Australasia/ Pacific

New Caledonia A French Delight

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One of the closest overseas destination to Australia, New Caledonia is an ideal destination for Australians looking for a Pacific holiday with a difference, as its resident’s converse in French, whilst the island offers that tropical paradise experience synonyms with the Pacific Islands.

It was in 1774 that British explorer Captain James Cook discovered the island, naming it after his father’s native Scotland, but he never went on to claim it, and so the French took formal possession of the country in 1853 as a penal colony. Today however, it is a thriving tricolour-waving, Brie-eating French overseas territory and it is this that gives the country its charm.

Australians can experience the Pacific, only 2.5 hours from Sydney, 2 hours from Brisbane and less than 4 hours from Melbourne, but with a very distinct taste of France. It is a country where Melanesian tradition blends with French sophistication, a mix of the chic yet casual, très French but with laid-back island lifestyles and flavours, sifted together in the cosmopolitan capital of Noumea and providing some of the best dining in the region.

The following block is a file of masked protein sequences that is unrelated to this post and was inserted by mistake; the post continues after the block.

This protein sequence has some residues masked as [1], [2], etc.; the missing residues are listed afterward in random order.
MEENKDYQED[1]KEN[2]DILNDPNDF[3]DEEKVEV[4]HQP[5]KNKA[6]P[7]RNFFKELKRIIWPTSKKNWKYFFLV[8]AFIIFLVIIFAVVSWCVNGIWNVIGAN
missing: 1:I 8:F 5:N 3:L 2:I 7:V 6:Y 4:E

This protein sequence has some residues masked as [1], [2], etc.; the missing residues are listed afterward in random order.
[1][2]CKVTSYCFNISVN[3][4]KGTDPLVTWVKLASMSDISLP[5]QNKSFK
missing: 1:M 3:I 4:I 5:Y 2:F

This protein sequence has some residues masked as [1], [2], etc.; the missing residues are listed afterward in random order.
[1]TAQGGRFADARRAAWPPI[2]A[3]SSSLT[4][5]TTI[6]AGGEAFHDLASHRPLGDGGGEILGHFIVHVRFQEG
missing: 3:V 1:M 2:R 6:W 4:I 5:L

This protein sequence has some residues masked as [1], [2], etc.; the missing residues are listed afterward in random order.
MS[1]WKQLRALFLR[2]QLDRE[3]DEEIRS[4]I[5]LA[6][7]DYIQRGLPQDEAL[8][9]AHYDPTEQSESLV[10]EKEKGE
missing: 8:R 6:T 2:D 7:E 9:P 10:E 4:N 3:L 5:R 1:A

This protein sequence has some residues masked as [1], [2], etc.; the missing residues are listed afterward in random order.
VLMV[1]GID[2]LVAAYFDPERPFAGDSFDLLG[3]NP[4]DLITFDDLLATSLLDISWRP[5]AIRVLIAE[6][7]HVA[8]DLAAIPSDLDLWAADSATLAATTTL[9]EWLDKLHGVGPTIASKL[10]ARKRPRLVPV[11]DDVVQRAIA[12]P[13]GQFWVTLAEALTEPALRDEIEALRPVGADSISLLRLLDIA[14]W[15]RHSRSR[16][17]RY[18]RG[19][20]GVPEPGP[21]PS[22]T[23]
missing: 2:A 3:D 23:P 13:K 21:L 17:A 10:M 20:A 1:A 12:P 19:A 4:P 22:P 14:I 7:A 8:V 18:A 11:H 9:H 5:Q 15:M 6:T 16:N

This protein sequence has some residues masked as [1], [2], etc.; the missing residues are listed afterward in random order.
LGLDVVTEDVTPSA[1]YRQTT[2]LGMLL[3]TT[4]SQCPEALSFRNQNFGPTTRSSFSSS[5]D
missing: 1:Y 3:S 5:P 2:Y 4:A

Noumea is a bustling capital with fine dining and fantastic shopping, from Chinatown’s colourful shops to the expensively elegant, air-conditioned boutiques on Rue de Sébastopol, selling French designer labels. Outside of the capital, New Caledonia’s landscape is a haven for naturalists, photographers, adventurers and those that just generally enjoy stunning scenery, from the rolling plains of la brousse (the bush), lush river valleys, the white sandy beaches of Isle of Pines, steep mountains coursed by tumbling waterfalls, cool rainforests, wild coastlines and the world’s largest coral lagoon.

The lagoon which surrounds New Caledonia is a place where marine treasures of all shapes and sizes lay waiting to be discovered – canyons and caves, exquisite coral, the smallest of tropical fish, turtles, sea snakes and sharks, while the ocean reflects every shade of blue you can imagine.

This year New Caledonia will be even more accessible to Australians waiting to discover its treasures, with Aircalin launching twice weekly direct flights from Melbourne to Noumea in June, increasing to three times a week in October. The recent addition of the Hilton brand and the development of the Sheraton Deva Resort and Spa, set to open later in 2014, means that New Caledonia can now offer even more great quality accommodation to Australians. It will be a busy year for New Caledonia and the locals are ready and waiting to welcome the visitors.

While Paris is home to some of the world’s best restaurants, Noumea is definitely the haute cuisine hub of the Pacific with over 150 restaurants catering to all tastes and budgets. Thanks to the luxuriant nature of traditional French food and the freshness of the local Melanesian fare, Noumea’s innovative chefs fuse contemporary tastes to perfection, marrying these unique cuisines in a seamless fusion of flavours.